• control assembly 14 and atomizer assembly 79 to be formed integrally within a common housing that is releasably connected to mouthpiece assembly 88.
  • atomizer assembly 79, mouthpiece assembly 88, and control assembly 14 to be formed integrally within a common housing.
  • the exemplary vape devices described above may be modified to include a piezoelectric sensor within the air flow chamber that is configured to mechanically vibrate at a frequency that is dependent on the natural frequency of the piezoelectric sensor as shifted by the mass of vaporized payload deposited on a surface of the piezoelectric sensor — i.e., the portion of the vaporized payload that accumulates on the piezoelectric sensor during use of the vape device.
  • a frequency measurement circuit enables measurement of the frequency variations of the piezoelectric sensor, and these frequency measurements may be used to determine the dose of vaporized payload delivered to the user during each user inhalation.
  • Vape device 300 includes a control assembly 310 and a cartridge 320 that may be formed in separate housings and releasably connected to each other via an electromechanical connection 340.
  • control assembly 310 is provided as a re-useable component that can be used with multiple disposable cartridges, such as cartridge 320.
  • control assembly 310 may be disposable, or, the components of control assembly 310 and cartridge 320 may be provided as a self-contained disposable vape device.
  • Electromechanical connection 340 is configured to provide a mechanical and electrical connection between control assembly 310 and cartridge 320.
  • electromechanical connection 340 may comprise a female 510 threaded connector on control assembly 310 that releasably engages a male 510 threaded connector on cartridge 320.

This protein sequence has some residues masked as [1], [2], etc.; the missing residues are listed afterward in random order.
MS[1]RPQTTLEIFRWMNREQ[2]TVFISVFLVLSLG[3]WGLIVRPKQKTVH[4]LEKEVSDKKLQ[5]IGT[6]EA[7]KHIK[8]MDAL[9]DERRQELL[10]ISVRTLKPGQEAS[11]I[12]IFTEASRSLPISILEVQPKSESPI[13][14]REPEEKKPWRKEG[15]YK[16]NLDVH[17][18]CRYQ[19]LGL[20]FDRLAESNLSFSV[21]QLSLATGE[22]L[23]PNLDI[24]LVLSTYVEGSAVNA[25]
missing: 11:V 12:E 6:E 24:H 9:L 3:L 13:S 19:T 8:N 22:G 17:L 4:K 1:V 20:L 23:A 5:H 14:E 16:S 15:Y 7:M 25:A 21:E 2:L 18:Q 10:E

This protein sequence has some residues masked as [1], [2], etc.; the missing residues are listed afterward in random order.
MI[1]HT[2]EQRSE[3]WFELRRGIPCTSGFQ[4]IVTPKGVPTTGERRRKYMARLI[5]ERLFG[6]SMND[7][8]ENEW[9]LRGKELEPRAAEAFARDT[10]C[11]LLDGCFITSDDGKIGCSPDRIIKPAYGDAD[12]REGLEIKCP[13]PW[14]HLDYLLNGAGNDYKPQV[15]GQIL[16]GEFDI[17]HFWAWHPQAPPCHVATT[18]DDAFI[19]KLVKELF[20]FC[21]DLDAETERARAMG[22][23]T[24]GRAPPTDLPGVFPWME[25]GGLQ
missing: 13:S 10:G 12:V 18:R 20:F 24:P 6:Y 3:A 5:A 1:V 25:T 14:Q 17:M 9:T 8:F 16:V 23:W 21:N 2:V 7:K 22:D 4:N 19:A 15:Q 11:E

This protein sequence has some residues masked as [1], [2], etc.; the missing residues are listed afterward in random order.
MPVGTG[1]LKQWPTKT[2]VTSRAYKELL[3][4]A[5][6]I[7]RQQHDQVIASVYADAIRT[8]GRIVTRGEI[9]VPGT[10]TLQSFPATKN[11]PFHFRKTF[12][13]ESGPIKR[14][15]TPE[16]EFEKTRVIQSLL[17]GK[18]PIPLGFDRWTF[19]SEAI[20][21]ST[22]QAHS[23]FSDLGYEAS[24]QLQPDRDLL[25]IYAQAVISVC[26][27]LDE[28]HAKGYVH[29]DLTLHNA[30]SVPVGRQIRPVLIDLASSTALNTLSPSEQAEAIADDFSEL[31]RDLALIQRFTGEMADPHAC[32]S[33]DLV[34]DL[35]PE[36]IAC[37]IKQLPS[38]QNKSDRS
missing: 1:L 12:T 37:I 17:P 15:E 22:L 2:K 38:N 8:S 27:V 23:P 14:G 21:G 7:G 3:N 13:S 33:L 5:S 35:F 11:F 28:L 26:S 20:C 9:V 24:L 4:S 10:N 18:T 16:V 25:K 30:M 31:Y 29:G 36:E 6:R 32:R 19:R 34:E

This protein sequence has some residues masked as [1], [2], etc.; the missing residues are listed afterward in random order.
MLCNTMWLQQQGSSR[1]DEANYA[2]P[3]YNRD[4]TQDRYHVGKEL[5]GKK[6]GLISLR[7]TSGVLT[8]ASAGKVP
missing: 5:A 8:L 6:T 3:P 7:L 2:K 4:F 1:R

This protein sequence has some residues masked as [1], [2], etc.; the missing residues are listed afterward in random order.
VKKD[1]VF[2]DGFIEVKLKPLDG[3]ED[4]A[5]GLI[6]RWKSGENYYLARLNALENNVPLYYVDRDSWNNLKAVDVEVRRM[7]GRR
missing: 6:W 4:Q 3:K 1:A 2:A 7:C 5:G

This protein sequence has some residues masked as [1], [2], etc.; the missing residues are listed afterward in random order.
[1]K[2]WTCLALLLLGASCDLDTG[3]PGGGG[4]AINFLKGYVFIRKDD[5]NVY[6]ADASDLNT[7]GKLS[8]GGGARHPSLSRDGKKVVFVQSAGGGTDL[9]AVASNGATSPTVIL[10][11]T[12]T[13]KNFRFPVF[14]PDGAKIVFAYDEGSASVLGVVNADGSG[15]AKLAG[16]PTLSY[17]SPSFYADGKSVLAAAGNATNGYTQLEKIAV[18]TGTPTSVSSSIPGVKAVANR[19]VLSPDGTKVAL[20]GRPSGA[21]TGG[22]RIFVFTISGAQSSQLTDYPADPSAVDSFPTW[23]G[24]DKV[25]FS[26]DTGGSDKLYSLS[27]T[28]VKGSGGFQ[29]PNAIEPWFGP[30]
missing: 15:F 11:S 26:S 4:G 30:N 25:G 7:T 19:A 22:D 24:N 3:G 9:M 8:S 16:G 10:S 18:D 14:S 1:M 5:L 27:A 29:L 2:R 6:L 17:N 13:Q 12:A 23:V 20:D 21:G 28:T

• the invention is not limited to the use of 510 threaded connectors and other types of connectors may also be used, as described above.
  • control assembly 310 includes a power source 312 and a microcontroller 314.
  • cartridge 320 includes a payload reservoir 322, a heater or atomizer 324, and a frequency measurement circuit 326 (e.g., an oscillator circuit that incorporates a piezoelectric sensor as its timing device and a circuit that measures the frequency output of the oscillator circuit), and optionally includes a temperature measurement circuit 328, a pressure measurement circuit 330, an air flow measurement circuit 332, and a humidity measurement circuit 334.
  • one or more of the foregoing circuits may include components that are located in control assembly 310, provided that the sensors incorporated into these circuits are located in the air flow chamber of cartridge 310, as discussed below.
  • control assembly 310 and cartridge 320 may include a number of other components that are not specifically shown in FIG. 3, as described above in connection with vape devices 10 and 100.
  • microcontroller 314 is programmed to control power source 312 (e.g., a battery) so that power source 312 transmits a power signal (e.g., a direct current or pulsed direct current) to heater or atomizer 324 in accordance with desired operational settings.
  • a power signal e.g., a direct current or pulsed direct current
  • the heating element of atomizer 324 reaches the vaporization temperature of the payload contained in payload reservoir 322, a portion of the payload is vaporized to thereby generate a vaporized payload for user inhalation.
  • vaporize refers to heating a portion of a payload to generate an emission that may be a gas phase vapor, an aerosol, or any combination of a gas phase vapor and an aerosol
  • vaporized payload refers to the foregoing emission
  • a portion of the vaporized payload will be deposited on a piezoelectric sensor positioned within the air flow chamber of vape device 300.
  • the added mass of the deposited vaporized payload will cause the piezoelectric sensor to mechanically vibrate at a different frequency — i.e., a frequency that is lower than the natural frequency of the piezoelectric crystal due to the dampening effect of the deposited vaporized payload.
  • a different frequency i.e., a frequency that is lower than the natural frequency of the piezoelectric crystal due to the dampening effect of the deposited vaporized payload.